Free is one of the best words in any language and Sundays are free at museums in Valencia.  Even if you don’t care for the art on the inside many of the museums are worth a visit just to see the buildings that house all of the junk. A good example is the National Museum of Ceramics in the picture above. Who cares about ceramics? Not me, that’s for sure. However, the former renaissance palace is a splendid work of art in itself. The IVAM, or El Instituto Valenciano de Arte Moderno has revolving exhibits and you will feel smarter just walking around the place. And did we mention that it’s free on Sunday?

It’s free but don’t forget your wallet at home. For one thing, Sundays are a perfect day to grab a Valenbisi bike to explore one of the city’s dozens of fine museums.  It is hard to spit and not hit a museum in the center of town, although polite museum guards will ask you not to spit.  After you have pretended to care about art and history you may want to stop off for tapas and a beer. You have to spend all of that money you just saved on museums somewhere; it may as well be in a bar. 

Thursday, May 12, 2011

Spanish or Valenciano?

This is a totally unscientific look at the language of Valenciano, it is more a casual observation from someone who lives in the city of Valencia and who has been learning Spanish. The language is spoken to some degree by almost everyone who grew up in Valencia. It is taught in the schools—some more than others. Some students have the option of attending most of their classes in Valenciano with Spanish as a sort of second language but I think most children in the capital have it the other way around. A child’s ability in Valenciano usually depends on whether or not this language is spoken at home.

In my four years in Valencia I have never heard a group of children speaking Valenciano. Never. I have never been addressed in Valenciano in a shop, bar, or restaurant. Not once, at least not here in Valencia. Valenciano seems to be almost like a sort of secret handshake known only by a select few locals. Things are quite different in the villages but I am speaking only about here in the city. I think if about 99% of the people who live in Valencia were to hit themselves on the thumb while pounding a nail with a hammer, the aria of profanities coming out of their mouths would be in Spanish—this is the true test to determine your native language.

I have not been able to find a good grammar of Valenciano for non-Spanish speakers. The one book published by the local government is expensive (€18) and not really suited for a beginner. If there are free classes for people wishing to learn Valenciano they keep them about as secret as Osama Bin Laden’s hideout in Pakistan. I would love to learn some Valenciano but I don’t even know how to begin. The sad truth is that there really is little reason for people living here in the capital to learn. This isn’t meant as an excuse on my part; it is simply an opinion based on much experience. If you are looking to get a job working for the government you are required to know Valenciano although I can’t for the life of me understand why this is so.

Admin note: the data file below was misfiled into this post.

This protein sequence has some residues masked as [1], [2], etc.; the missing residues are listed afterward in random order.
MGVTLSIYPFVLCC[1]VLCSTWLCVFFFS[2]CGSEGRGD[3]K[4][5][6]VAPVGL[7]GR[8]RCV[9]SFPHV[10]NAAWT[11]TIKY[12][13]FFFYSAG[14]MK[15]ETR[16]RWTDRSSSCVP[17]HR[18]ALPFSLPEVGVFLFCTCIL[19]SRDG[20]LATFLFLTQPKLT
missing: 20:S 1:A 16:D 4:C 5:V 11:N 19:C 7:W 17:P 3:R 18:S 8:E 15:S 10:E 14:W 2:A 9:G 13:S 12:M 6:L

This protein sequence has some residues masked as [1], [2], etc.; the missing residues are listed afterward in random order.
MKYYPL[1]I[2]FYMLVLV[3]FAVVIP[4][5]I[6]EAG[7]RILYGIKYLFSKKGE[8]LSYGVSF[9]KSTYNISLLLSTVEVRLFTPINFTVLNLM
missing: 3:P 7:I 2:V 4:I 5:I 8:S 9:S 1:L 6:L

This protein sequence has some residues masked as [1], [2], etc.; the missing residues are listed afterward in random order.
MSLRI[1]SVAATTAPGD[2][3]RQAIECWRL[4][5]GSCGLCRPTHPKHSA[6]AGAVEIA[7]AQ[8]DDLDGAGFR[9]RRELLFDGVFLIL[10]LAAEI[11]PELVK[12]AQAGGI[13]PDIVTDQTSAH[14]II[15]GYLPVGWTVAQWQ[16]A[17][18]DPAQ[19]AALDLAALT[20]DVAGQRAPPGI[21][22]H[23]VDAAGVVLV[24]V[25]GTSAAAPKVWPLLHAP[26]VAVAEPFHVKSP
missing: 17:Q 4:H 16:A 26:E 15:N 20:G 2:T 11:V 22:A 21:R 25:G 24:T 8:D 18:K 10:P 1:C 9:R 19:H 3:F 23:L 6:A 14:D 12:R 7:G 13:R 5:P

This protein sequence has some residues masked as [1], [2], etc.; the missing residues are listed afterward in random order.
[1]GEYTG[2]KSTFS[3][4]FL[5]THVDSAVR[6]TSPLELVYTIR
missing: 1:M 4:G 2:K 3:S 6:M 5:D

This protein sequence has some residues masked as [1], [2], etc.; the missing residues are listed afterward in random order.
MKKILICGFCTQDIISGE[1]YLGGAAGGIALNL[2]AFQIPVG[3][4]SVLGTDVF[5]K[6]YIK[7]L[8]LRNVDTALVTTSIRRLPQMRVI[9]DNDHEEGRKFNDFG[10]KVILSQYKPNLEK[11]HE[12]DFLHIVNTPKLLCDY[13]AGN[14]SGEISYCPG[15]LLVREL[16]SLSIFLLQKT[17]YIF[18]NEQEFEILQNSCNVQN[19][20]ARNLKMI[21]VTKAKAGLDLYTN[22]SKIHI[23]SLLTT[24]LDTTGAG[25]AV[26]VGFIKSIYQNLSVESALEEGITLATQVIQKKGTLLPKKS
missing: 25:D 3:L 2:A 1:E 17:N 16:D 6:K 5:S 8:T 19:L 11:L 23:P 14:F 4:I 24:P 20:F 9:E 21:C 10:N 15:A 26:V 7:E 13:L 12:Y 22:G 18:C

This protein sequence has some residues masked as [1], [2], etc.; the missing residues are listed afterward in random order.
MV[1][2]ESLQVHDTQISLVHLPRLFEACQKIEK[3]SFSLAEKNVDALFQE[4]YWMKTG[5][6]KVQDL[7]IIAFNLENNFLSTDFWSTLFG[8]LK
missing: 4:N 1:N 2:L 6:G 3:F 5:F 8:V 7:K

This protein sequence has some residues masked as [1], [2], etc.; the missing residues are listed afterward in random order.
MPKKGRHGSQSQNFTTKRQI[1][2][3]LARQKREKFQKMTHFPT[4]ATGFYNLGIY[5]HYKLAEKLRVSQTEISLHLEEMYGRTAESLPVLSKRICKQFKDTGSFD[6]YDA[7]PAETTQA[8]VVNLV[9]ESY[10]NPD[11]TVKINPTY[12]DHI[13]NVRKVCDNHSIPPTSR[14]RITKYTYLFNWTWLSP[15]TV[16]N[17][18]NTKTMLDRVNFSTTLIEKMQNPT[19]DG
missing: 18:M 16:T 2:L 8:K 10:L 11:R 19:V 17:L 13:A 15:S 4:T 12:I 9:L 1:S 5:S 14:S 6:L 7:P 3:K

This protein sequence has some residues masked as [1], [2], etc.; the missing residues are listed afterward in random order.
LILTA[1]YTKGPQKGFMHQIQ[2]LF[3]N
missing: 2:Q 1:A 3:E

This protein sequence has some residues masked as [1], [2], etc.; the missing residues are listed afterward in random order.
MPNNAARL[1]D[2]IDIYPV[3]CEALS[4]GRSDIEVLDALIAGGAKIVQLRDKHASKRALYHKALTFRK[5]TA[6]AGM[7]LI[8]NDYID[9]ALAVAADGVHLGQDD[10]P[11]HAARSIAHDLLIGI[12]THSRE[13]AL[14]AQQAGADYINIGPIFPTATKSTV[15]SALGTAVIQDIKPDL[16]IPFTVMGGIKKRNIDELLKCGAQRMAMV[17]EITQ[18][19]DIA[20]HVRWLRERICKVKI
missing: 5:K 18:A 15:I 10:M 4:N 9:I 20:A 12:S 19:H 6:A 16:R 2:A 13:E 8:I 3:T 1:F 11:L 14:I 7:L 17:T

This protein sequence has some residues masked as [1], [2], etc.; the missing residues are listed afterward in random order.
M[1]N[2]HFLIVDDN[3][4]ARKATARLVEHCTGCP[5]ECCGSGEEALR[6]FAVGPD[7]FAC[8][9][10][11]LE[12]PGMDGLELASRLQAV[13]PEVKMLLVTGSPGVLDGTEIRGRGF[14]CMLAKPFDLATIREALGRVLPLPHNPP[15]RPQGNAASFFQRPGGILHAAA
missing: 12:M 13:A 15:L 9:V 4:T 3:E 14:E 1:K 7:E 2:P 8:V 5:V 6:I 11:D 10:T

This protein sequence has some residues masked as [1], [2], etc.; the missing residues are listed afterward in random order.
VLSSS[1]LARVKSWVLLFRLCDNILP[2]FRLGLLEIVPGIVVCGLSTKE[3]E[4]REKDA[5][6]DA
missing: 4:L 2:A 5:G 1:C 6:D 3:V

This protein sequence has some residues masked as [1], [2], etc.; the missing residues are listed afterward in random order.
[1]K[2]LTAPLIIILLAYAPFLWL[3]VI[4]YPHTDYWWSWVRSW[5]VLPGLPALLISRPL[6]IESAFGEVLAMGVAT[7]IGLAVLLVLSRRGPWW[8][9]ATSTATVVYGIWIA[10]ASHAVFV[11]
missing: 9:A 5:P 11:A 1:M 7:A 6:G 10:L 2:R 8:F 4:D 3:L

It’s a pretty tough market out there for languages with a few strong languages like English, Spanish, and Chinese monopolizing language schools around the world. Something like 14% of the population of this city is comprised of immigrants, both foreign and domestic. Few of these people learn Valenciano. It seems that in a generation or two it will be about as dead as Latin. If people here wish to preserve Valenciano they need to speak it more and then teach it to others.

Tuesday, May 10, 2011

Gorky Park (1981, film 1983)

I read Gorky Park by Martin Cruz Smith back when it first came out and loved it. As part of my new fitness program I’m doing a lot of brisk walking as my doctor says this will balance out the crazy amount of cycling that I do. I hate walking and running but if I have to do it I want to kill two birds. On my walks I have been listening to recorded books.  Unfortunately, I haven’t found much in French and Spanish to improve my language skills. English books I got, and lots of them. I have been listening to Gorky Park on my recent walks and I have to say that I underappreciated this book the first time around. His skill as a writer is apparent in every paragraph.

I don’t think the author had visited the Soviet Union before writing the novel yet he seems to totally nail the communist mentality. Maybe he served in the American military where this extreme version of kiss-ass careerism is de rigueur.  The Soviet anti-hero in the book, Arkady Renko is a police investigator who almost completely against his will is forced into a murder investigation. He has no use for the communist party or its trappings of benefits and promotions for the elite. Arkady hates the system yet he is ironically the best communist in the story, right down to the shitty soviet cigarettes he smokes. The story in Gorky Park takes a backseat to the descriptions of Soviet life and the characters. But it’s not like the story is lacking at all, it’s just that the protagonist steals the show in almost every passage.